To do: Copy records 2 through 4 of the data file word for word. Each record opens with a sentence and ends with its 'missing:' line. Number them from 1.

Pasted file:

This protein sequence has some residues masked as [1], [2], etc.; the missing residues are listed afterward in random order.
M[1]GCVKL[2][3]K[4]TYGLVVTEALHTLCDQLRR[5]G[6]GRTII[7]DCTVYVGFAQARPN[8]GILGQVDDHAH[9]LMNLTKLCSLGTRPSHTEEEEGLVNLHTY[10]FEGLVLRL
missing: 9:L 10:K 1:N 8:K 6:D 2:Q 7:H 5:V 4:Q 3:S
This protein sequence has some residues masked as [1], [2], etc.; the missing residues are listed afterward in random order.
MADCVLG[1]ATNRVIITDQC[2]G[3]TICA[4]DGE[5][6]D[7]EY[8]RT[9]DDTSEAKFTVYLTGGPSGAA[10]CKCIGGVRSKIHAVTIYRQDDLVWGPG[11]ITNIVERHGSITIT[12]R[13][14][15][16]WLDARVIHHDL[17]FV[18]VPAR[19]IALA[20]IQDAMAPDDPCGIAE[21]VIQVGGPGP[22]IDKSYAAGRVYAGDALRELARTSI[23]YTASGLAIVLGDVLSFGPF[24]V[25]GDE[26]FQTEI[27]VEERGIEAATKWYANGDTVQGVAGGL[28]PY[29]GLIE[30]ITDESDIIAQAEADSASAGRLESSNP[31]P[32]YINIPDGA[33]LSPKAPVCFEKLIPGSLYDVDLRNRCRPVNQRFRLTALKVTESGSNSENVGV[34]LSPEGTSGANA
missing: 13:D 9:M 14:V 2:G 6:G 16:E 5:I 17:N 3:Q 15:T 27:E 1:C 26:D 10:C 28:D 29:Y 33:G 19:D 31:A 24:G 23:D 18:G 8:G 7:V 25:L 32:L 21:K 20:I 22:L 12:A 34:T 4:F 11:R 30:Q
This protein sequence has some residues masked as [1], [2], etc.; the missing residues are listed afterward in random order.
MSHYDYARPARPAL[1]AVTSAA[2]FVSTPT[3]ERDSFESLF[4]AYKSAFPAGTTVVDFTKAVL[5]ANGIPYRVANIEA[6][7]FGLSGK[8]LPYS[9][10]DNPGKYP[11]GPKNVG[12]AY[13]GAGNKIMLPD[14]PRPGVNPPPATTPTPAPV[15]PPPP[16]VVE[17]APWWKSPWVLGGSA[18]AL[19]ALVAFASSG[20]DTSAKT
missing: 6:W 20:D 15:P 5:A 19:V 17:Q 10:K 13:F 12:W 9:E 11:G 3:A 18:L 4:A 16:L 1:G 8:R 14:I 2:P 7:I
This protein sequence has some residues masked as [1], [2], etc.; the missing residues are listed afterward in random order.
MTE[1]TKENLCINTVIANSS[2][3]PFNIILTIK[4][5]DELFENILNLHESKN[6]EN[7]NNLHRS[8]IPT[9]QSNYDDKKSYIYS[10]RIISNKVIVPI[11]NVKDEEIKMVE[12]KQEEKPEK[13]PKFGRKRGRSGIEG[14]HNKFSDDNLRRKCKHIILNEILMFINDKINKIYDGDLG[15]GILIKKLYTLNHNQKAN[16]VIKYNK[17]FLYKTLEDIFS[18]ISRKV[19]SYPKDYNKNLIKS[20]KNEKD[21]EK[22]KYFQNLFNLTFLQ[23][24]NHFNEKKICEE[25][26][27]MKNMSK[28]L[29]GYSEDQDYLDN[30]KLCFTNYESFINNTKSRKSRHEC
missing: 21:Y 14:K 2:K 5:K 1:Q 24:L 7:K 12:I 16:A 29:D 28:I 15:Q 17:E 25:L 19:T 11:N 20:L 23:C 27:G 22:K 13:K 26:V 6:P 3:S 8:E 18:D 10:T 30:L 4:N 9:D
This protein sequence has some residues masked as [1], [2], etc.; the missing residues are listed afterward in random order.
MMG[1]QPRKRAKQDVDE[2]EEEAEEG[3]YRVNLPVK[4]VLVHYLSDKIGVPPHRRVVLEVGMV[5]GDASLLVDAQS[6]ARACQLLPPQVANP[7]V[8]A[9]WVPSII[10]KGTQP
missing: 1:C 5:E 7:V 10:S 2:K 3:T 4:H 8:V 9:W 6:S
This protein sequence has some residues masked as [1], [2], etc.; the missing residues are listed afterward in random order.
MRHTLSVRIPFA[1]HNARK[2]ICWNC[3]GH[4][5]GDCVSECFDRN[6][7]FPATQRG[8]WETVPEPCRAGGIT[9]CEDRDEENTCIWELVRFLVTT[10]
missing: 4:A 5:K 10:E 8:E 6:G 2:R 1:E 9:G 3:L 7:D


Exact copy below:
This protein sequence has some residues masked as [1], [2], etc.; the missing residues are listed afterward in random order.
MADCVLG[1]ATNRVIITDQC[2]G[3]TICA[4]DGE[5][6]D[7]EY[8]RT[9]DDTSEAKFTVYLTGGPSGAA[10]CKCIGGVRSKIHAVTIYRQDDLVWGPG[11]ITNIVERHGSITIT[12]R[13][14][15][16]WLDARVIHHDL[17]FV[18]VPAR[19]IALA[20]IQDAMAPDDPCGIAE[21]VIQVGGPGP[22]IDKSYAAGRVYAGDALRELARTSI[23]YTASGLAIVLGDVLSFGPF[24]V[25]GDE[26]FQTEI[27]VEERGIEAATKWYANGDTVQGVAGGL[28]PY[29]GLIE[30]ITDESDIIAQAEADSASAGRLESSNP[31]P[32]YINIPDGA[33]LSPKAPVCFEKLIPGSLYDVDLRNRCRPVNQRFRLTALKVTESGSNSENVGV[34]LSPEGTSGANA
missing: 13:D 9:M 14:V 2:G 6:G 16:E 5:I 17:N 3:Q 15:T 27:E 1:C 26:D 10:C 28:D 29:Y 33:G 19:D 31:A 24:G 23:D 18:G 8:G 7:V 25:L 32:L 21:K 20:I 22:L 12:A 34:T 4:F 11:R 30:Q
This protein sequence has some residues masked as [1], [2], etc.; the missing residues are listed afterward in random order.
MSHYDYARPARPAL[1]AVTSAA[2]FVSTPT[3]ERDSFESLF[4]AYKSAFPAGTTVVDFTKAVL[5]ANGIPYRVANIEA[6][7]FGLSGK[8]LPYS[9][10]DNPGKYP[11]GPKNVG[12]AY[13]GAGNKIMLPD[14]PRPGVNPPPATTPTPAPV[15]PPPP[16]VVE[17]APWWKSPWVLGGSA[18]AL[19]ALVAFASSG[20]DTSAKT
missing: 6:W 20:D 15:P 5:A 19:V 17:Q 10:K 13:F 12:W 9:E 11:G 3:A 18:L 4:A 16:L 1:G 8:R 14:I 2:P 7:I
This protein sequence has some residues masked as [1], [2], etc.; the missing residues are listed afterward in random order.
MTE[1]TKENLCINTVIANSS[2][3]PFNIILTIK[4][5]DELFENILNLHESKN[6]EN[7]NNLHRS[8]IPT[9]QSNYDDKKSYIYS[10]RIISNKVIVPI[11]NVKDEEIKMVE[12]KQEEKPEK[13]PKFGRKRGRSGIEG[14]HNKFSDDNLRRKCKHIILNEILMFINDKINKIYDGDLG[15]GILIKKLYTLNHNQKAN[16]VIKYNK[17]FLYKTLEDIFS[18]ISRKV[19]SYPKDYNKNLIKS[20]KNEKD[21]EK[22]KYFQNLFNLTFLQ[23][24]NHFNEKKICEE[25][26][27]MKNMSK[28]L[29]GYSEDQDYLDN[30]KLCFTNYESFINNTKSRKSRHEC
missing: 21:Y 14:K 2:K 5:K 1:Q 24:L 7:K 12:I 16:A 29:D 28:I 15:Q 17:E 25:L 19:T 11:N 20:L 23:C 27:G 22:K 13:K 26:V 6:P 3:S 8:E 18:D 10:T 30:L 4:N 9:D